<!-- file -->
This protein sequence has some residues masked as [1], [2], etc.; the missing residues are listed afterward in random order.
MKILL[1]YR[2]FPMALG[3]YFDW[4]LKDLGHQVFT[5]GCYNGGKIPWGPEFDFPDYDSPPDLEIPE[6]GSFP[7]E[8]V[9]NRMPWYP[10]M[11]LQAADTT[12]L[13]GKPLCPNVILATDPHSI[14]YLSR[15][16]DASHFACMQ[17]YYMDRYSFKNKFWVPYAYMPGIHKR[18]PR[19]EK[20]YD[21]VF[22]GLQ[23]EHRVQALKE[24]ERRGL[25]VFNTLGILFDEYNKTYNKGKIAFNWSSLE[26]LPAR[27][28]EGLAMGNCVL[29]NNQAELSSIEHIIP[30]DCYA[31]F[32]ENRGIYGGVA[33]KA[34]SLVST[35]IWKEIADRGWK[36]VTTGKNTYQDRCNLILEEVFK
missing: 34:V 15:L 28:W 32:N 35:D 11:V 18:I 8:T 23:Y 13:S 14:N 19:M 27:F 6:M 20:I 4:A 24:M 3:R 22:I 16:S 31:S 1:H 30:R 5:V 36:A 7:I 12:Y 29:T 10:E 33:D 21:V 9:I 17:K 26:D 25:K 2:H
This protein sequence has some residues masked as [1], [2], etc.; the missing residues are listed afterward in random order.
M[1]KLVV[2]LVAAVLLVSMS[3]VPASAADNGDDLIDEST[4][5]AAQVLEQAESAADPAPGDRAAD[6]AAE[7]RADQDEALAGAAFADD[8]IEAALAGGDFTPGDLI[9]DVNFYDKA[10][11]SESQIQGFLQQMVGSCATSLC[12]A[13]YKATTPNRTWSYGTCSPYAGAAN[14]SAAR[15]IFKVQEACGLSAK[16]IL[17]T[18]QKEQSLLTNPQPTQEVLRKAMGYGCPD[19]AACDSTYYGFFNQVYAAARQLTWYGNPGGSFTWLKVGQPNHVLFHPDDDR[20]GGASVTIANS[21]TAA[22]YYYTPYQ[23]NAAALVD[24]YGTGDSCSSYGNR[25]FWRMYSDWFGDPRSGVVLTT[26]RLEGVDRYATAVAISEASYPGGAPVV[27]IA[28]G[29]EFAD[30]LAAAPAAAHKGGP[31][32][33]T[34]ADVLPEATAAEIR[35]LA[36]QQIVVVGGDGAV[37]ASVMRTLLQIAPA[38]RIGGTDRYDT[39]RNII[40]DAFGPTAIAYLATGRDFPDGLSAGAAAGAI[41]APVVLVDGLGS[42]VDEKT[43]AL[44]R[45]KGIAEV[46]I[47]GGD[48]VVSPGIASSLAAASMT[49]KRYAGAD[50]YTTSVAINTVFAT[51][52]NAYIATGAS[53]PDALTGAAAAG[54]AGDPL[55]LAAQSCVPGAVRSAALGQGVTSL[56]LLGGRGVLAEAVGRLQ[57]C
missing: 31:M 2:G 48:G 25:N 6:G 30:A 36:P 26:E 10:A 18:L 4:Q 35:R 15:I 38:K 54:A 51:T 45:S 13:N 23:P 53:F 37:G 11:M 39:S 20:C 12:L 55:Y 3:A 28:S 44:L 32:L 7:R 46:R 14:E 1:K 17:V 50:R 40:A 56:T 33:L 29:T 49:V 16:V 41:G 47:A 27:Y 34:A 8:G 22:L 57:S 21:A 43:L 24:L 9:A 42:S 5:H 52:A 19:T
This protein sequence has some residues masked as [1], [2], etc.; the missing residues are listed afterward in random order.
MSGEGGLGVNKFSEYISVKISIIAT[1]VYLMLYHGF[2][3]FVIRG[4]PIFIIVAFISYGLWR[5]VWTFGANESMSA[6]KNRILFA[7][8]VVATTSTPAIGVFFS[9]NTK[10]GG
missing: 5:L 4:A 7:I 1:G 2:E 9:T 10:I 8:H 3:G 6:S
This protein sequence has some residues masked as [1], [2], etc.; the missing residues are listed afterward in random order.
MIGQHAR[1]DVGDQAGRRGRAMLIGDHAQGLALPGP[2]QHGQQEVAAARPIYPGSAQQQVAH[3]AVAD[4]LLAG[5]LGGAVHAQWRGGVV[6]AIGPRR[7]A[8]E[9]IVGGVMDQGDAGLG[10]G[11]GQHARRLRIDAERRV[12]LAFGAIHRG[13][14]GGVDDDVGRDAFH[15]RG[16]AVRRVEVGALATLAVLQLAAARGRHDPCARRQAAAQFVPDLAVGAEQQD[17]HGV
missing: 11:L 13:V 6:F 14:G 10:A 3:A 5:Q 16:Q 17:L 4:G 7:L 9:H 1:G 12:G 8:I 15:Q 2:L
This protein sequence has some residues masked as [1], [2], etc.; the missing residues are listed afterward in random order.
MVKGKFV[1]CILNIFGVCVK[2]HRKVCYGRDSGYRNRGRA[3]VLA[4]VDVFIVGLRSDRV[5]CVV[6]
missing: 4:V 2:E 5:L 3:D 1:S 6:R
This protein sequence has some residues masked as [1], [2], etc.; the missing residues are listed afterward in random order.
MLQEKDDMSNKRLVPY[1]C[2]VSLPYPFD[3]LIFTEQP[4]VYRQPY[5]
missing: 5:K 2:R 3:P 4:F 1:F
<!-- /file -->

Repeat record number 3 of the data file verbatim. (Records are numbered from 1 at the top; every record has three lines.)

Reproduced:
This protein sequence has some residues masked as [1], [2], etc.; the missing residues are listed afterward in random order.
MSGEGGLGVNKFSEYISVKISIIAT[1]VYLMLYHGF[2][3]FVIRG[4]PIFIIVAFISYGLWR[5]VWTFGANESMSA[6]KNRILFA[7][8]VVATTSTPAIGVFFS[9]NTK[10]GG
missing: 5:L 4:A 7:I 1:G 2:E 9:T 10:I 8:H 3:G 6:S